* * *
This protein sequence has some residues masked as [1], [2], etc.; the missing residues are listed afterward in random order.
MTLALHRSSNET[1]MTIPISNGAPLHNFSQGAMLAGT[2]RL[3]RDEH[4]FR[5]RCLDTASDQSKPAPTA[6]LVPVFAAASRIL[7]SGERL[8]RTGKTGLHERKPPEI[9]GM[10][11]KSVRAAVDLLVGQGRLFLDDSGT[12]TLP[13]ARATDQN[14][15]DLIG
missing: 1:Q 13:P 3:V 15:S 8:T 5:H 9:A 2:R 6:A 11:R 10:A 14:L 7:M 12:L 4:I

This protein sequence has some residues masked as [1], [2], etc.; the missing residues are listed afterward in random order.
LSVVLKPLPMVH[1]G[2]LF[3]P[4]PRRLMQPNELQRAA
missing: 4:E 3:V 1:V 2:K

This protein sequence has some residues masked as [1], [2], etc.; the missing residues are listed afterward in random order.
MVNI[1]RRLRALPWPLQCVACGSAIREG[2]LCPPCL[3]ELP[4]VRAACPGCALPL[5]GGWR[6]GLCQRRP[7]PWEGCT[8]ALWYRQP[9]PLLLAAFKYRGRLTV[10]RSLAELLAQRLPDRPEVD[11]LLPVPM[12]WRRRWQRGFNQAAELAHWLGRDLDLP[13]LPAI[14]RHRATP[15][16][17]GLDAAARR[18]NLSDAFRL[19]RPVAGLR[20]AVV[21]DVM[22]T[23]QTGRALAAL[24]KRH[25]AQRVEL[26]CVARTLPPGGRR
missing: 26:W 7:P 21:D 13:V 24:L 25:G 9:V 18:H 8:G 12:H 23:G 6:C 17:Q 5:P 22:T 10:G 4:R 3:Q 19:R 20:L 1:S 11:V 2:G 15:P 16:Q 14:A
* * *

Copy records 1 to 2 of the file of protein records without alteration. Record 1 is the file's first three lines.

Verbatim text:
This protein sequence has some residues masked as [1], [2], etc.; the missing residues are listed afterward in random order.
MTLALHRSSNET[1]MTIPISNGAPLHNFSQGAMLAGT[2]RL[3]RDEH[4]FR[5]RCLDTASDQSKPAPTA[6]LVPVFAAASRIL[7]SGERL[8]RTGKTGLHERKPPEI[9]GM[10][11]KSVRAAVDLLVGQGRLFLDDSGT[12]TLP[13]ARATDQN[14][15]DLIG
missing: 1:Q 13:P 3:V 15:S 8:T 5:H 9:A 2:R 6:A 11:R 10:A 14:L 7:M 12:L 4:I

This protein sequence has some residues masked as [1], [2], etc.; the missing residues are listed afterward in random order.
LSVVLKPLPMVH[1]G[2]LF[3]P[4]PRRLMQPNELQRAA
missing: 4:E 3:V 1:V 2:K